Is Nik Stauskas Big Ten's best shooter? 'I don't know'
We already knew Michigan’s Nik Stauskas was one of the top shooters in the Big Ten. This 3-point dagger last Saturday at Wisconsin was further proof of that.
But the 6-6, 205-pound Stauskas also has emerged as one of the top players in the conference.
With Trey Burke and Tim Hardaway Jr., gone from last year’s national runner-up team, Michigan has needed Stauskas to step up. Adding to the sense of urgency has been the absence of big man Mitch McGary, who has played in just eight games as he recovers from a back injury.
Stauskas, a sophomore from Mississauga, Ont., has increased his scoring average from 11.0 points per game to a Big Ten-leading 18.0 this season. He also has improved his 3-point shooting from 46 percent to almost 49 percent for a Wolverines squad that is 13-4 overall and atop the Big Ten with a 5-0 mark. (Michigan State also is unbeaten at 6-0).
Michigan will need Stauskas at his best with a big week on tap. The Wolverines play host tonight to a hot Iowa team that is 4-1 in the Big Ten. On Saturday, Michigan plays at Michigan State in what could be the Big Ten “game of the year”—at least up to this point.
I caught up with Stauskas as he prepped for this season-defining week.
Q: Was that shot you hit at Wisconsin on Saturday the biggest of your career?
A: At Michigan, yes, that’s probably the biggest one I have hit. I had passed up a few shots before that. Coach Beilein and some of my teammates were getting on me about staying aggressive, to keep shooting even though I had missed a couple shots. They gave me the ball and set me a high-ball screen. I think Jordan Morgan slipped the screen and I was one-on-one. I just pulled back for an open three-pointer and I hit it.
It’s so beautiful, here’s the shot again:
Q: So, you have hit bigger shots than that before in your career?
A: I’ve hit game-winners at the buzzer before but never at Michigan with that kind of crowd.
Q: With Trey Burke and Tim Hardaway Jr., gone, have you felt the need to step up your game?
A: After Trey and Tim left, we knew we were going to have to have people step up. That was 50-75 percent of our offense last year, going through them. Guys like me, Caris (LeVert) and Glenn (Robinson) knew we were going to have to step up our scoring to be effective this year.
Q: How much do you miss having Mitch McGary on the court?
A: A lot. He brings a lot of energy. We’d like to have him on the court, but even just having him on the bench helps us a lot because of the positive energy he brings to the team.
Q: During the season, how many shots do you take a day?
A: It just depends. I try to get 100-150 up before practice. And about the same amount after practice. I shoot during practices. So, probably between 300-400.
Q: What about in the offseason?
A: Probably between 500 and 750 a day.
Q: Any shooters you admired growing up?
A: Growing up, I really didn’t have anyone I admired as a shooter. I was always a fan of LeBron, Allen Iverson, Kobe. I never really had a shooter as my role model.
Q: What part of John Beilein’s offense do you like best?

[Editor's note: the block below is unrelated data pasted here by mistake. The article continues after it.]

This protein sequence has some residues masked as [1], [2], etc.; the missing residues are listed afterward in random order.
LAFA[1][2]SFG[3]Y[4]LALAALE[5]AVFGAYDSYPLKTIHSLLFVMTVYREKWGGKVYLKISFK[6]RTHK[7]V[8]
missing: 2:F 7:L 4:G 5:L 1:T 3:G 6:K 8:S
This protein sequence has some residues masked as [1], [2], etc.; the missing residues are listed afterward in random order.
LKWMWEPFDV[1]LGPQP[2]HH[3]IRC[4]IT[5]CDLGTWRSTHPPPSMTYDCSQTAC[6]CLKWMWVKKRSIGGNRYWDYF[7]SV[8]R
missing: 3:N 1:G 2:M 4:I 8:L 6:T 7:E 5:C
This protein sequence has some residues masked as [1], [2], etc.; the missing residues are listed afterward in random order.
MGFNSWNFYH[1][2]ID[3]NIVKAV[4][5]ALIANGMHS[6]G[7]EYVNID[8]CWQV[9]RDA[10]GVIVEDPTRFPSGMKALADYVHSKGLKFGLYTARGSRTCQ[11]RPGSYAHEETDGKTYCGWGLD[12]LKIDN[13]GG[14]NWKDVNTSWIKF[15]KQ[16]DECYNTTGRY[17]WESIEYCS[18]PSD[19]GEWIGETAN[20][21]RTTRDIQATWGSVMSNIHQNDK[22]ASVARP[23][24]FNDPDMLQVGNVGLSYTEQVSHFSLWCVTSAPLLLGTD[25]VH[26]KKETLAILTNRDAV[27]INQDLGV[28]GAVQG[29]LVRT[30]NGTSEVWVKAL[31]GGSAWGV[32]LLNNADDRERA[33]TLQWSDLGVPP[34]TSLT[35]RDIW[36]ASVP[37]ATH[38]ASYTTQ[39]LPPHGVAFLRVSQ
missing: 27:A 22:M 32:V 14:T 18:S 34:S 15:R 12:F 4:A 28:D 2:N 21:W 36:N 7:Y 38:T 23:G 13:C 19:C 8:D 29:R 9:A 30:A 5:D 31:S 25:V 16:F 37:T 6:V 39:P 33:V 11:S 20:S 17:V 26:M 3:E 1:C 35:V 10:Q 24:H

A: Probably the ball screens we use. While at Michigan, I have learned how to read ball screens better. I have gotten pretty good at playing though them. The coaches are giving me a lot of opportunity to run them this year. I enjoy that a lot.
Q: Growing up in Canada, did you play some hockey?
A: Never. I never played hockey.
Q: How did a Canadian kid get so dialed into basketball?
A: My uncle was coaching his own club basketball team. When I was like 8 years old, he invited me to play. And that’s how it all got started.
Q: Who is the greatest Canadian basketball player ever?
A: Definitely, it’s Steve Nash, without a doubt.
Q: Are you the best shooter in the Big Ten?
A: I don’t know. Last year, I was asked that same question and I said “yes.” Soon after saying that, I went through a slump. So, because of superstition, I’m going to say that I don’t know. I’m confident in how I shoot the ball, but I’m not going to say that I’m the best.
Q: How do teams try to defend you?
A: It has changed a lot this year. A lot of teams try to deny me the ball now, so I can’t even catch it on the wing. I also see a lot of help defense on my side of the court, so I can’t really get a lot of open threes. Guys are more physical with me this year, too.
Q: Big week for Michigan, as you guys play Iowa and Michigan State. What’s this week mean to the program?
A: These games are going to be huge for us. It will be a really good test to see where we stand in the Big Ten. We are going up against some of the top teams. Right now, we are 5-0. But if we can come out and get a couple wins, we will head into the rest of the season with a head start on everyone else.
|About Tom Dienhart||BTN.com senior writer Tom Dienhart is a veteran sports journalist who covers Big Ten football and men’s basketball for BTN.com and BTN TV. Find him on Twitter and Facebook, read all of his work at btn.com/tomdienhart, and subscribe to his posts via RSS. Also, send questions to his weekly mailbag using the form below and read all of his previous answers in his reader mailbag section.|
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